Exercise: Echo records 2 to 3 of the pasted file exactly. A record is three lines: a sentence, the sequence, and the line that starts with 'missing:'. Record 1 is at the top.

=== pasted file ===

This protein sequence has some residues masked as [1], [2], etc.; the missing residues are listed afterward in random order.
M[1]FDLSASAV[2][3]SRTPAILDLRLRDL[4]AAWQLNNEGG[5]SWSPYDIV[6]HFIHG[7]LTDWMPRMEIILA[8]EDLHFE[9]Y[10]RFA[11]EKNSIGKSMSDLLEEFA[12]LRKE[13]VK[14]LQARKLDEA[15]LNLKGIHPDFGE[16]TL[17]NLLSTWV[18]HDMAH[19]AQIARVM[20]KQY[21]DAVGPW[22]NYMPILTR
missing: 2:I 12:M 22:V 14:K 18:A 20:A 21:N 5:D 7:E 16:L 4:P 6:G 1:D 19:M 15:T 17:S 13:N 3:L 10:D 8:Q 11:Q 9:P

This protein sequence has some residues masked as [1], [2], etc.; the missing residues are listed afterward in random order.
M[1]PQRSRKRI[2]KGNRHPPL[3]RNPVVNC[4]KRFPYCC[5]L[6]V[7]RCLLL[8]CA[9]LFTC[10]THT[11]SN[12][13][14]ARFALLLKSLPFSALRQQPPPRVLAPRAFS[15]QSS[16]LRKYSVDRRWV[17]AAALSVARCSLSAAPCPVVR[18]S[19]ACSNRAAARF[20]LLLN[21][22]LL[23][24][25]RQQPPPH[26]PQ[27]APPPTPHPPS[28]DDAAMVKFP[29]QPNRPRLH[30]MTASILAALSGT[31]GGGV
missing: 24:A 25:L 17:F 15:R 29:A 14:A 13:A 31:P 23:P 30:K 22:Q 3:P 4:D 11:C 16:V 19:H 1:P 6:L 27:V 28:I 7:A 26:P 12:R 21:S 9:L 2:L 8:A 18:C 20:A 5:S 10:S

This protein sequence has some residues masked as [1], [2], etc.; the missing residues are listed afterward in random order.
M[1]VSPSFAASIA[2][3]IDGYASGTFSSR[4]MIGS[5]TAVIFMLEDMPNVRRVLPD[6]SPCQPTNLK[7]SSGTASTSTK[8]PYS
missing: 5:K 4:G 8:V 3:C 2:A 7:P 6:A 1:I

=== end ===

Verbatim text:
This protein sequence has some residues masked as [1], [2], etc.; the missing residues are listed afterward in random order.
M[1]PQRSRKRI[2]KGNRHPPL[3]RNPVVNC[4]KRFPYCC[5]L[6]V[7]RCLLL[8]CA[9]LFTC[10]THT[11]SN[12][13][14]ARFALLLKSLPFSALRQQPPPRVLAPRAFS[15]QSS[16]LRKYSVDRRWV[17]AAALSVARCSLSAAPCPVVR[18]S[19]ACSNRAAARF[20]LLLN[21][22]LL[23][24][25]RQQPPPH[26]PQ[27]APPPTPHPPS[28]DDAAMVKFP[29]QPNRPRLH[30]MTASILAALSGT[31]GGGV
missing: 24:A 25:L 17:F 15:R 29:A 14:A 13:A 31:P 23:P 30:K 22:Q 3:P 4:D 11:C 16:V 19:H 1:P 6:L 27:V 28:I 7:A 26:P 12:R 21:S 9:L 2:L 8:A 18:C 20:A 5:S 10:S

This protein sequence has some residues masked as [1], [2], etc.; the missing residues are listed afterward in random order.
M[1]VSPSFAASIA[2][3]IDGYASGTFSSR[4]MIGS[5]TAVIFMLEDMPNVRRVLPD[6]SPCQPTNLK[7]SSGTASTSTK[8]PYS
missing: 5:K 4:G 8:V 3:C 2:A 7:P 6:A 1:I